from water to desert…

the day we left the Sea of Galilee area was a powerful day. it began early for me and my roommate.

we sacrificed sleep to watch the sun rise over the Sea of Galilee...it was worth it.

i wonder how many believers through the ages have stood on the shores of Galilee as the sun arose, and praised God for how beautiful his creation is…

our first stop of the morning was at the Jordan River.  a number of our travelers chose to be re-baptized there.  i already wrote a bit about that.  it was a tender moment.  another one in which i felt gratitude to be present with those who had that intimate moment with God. from that moment, we moved on to a more fun experience….floating in the Dead Sea.  people told me that you cannot really describe it.  they were correct.  nothing i write here is going to explain to you how much fun and what an oddity it is to float there.  i think you need to go and find out for yourself.  as most of you know, the Dead Sea minerals are known for the beautifying and healing properties.  and, most of those minerals are in the mud.  so….

yes, it came out of my hair...

i think they gave us a gift in that fun moment.  a much needed break from the history and intensity that is the pilgrimage experience.  as my cousin says, “you can’t help but laugh when you float in the Dead Sea…”  so true.

after we all were clean, our day took a more somber turn.  we had a number of stops to make.  however, the two that merged together and had the most impact on me were our stops at En Gedi and Masada.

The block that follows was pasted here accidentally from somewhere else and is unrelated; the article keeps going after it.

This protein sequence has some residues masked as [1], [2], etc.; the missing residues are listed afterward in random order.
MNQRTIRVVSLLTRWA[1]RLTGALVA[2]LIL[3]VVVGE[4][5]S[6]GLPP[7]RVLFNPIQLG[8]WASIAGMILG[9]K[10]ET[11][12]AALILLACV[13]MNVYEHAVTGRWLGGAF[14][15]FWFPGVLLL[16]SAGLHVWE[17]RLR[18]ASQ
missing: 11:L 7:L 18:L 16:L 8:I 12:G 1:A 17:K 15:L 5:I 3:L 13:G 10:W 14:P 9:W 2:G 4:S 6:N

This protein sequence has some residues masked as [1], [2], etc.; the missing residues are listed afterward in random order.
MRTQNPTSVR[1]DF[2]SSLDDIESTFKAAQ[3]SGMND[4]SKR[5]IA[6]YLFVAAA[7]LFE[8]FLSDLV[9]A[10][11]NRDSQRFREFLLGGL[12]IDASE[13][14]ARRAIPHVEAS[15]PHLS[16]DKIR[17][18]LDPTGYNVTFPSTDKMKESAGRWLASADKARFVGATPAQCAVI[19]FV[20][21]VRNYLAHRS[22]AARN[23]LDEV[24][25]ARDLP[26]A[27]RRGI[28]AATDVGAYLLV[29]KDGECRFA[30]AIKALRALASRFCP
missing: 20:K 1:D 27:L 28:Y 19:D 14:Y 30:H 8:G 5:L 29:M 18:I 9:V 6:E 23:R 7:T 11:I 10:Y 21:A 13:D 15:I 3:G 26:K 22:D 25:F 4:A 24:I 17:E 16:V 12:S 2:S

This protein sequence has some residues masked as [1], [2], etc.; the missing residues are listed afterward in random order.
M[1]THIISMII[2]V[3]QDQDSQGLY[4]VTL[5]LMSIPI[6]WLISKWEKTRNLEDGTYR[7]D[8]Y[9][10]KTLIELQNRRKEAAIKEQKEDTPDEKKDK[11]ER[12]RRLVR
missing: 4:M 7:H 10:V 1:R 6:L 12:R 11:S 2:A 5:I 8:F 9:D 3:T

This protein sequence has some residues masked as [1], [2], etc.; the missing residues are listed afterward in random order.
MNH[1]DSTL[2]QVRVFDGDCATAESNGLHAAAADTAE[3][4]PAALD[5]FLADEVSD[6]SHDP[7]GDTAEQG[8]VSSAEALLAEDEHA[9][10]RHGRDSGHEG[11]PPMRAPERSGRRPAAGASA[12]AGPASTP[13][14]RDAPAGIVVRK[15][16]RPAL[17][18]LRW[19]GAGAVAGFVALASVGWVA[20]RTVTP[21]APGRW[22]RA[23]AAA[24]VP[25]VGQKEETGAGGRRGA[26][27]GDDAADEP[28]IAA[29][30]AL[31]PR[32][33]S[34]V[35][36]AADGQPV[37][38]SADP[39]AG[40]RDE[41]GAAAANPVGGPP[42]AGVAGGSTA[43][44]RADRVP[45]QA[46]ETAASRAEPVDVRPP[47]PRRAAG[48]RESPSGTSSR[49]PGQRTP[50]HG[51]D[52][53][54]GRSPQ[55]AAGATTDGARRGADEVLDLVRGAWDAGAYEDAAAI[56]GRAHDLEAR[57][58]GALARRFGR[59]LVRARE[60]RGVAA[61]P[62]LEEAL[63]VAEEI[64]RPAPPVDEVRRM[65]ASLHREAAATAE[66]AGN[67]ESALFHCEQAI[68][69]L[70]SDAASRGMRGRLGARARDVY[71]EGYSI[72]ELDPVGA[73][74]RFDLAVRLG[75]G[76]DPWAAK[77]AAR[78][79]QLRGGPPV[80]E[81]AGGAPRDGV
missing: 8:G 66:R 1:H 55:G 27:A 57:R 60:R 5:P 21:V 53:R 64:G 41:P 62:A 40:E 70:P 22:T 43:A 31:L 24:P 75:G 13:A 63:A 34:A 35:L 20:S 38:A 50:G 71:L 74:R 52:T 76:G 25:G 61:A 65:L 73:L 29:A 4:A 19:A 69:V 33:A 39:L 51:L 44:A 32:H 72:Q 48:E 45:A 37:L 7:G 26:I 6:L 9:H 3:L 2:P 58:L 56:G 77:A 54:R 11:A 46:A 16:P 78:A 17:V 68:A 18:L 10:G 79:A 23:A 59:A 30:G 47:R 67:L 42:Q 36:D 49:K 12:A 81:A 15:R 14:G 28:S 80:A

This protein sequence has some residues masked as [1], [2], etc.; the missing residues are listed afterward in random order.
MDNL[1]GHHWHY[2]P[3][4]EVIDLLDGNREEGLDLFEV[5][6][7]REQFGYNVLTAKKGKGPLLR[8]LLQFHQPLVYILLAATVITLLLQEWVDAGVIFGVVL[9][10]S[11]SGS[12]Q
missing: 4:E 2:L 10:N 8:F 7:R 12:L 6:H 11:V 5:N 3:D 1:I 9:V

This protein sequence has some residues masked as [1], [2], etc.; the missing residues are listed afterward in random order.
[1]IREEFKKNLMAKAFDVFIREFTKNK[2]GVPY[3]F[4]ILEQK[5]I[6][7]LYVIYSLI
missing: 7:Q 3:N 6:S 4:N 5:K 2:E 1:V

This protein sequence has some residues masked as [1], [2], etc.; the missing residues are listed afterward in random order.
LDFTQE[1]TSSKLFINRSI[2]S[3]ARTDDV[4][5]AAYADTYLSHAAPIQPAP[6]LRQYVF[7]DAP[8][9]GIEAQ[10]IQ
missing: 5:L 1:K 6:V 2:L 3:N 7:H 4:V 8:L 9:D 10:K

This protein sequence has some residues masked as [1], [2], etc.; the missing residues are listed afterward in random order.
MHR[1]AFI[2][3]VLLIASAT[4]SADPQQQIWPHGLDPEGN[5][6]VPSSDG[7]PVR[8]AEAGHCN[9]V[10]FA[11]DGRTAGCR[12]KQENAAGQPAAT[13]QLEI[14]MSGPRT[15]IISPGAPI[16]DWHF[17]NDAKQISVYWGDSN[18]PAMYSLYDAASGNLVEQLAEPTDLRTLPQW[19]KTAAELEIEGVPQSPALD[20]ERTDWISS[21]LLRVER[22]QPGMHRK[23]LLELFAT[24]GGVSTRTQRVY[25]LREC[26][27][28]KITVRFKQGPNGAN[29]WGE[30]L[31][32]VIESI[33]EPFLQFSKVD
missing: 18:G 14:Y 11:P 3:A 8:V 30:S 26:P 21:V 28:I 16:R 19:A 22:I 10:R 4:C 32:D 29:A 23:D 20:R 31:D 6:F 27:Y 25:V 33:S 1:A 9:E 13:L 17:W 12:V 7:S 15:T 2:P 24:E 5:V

En Gedi is the place in the Negev Desert that is a bit of an oasis.

En Gedi is also the place where David chose not to kill Saul even though Saul was pursuing him to kill him.  short version is this…David and his men were hiding in a huge cave.  Saul came in to that cave to take a leak (yes, i’m serious), and instead of killing him, David cut off the edge of his robe.  Saul didn’t know he was there.  our guide made it clear to us that the corner of his robe was the corner of his “mantle” and it would have been the worst thing you could do to a man in that time period.  the most disrespect.  i wish i had a bigger word for that.  when david realized the weight of what he had done, he came out of the cave and yelled to Saul.  he told him he wasn’t going to kill him, and that he was sorry.  for a moment, Saul’s heart softened and he cried and told David he was sorry too. didn’t last.  later Saul continues to pursue David to attempt to kill him.

Masada is a fortified city on top of a rock/mountain in the Negev.  we had to ride a cable car to get to it.

can you imagine trying to get up to this place?!

Masada was built in the mid 30’s BC by Herod the Great.  he wanted a fortified hiding spot if there was a revolt.  after the destruction of the Temple in Jerusalem around 70 AD, the 10th Roman legion eventually found their way to the Jewish remnant who were living at Masada.  they encamped around the bottom of the fortress for 8 months building a land ramp which would aid them in eventually breaking through the wall to reach the Jews inside.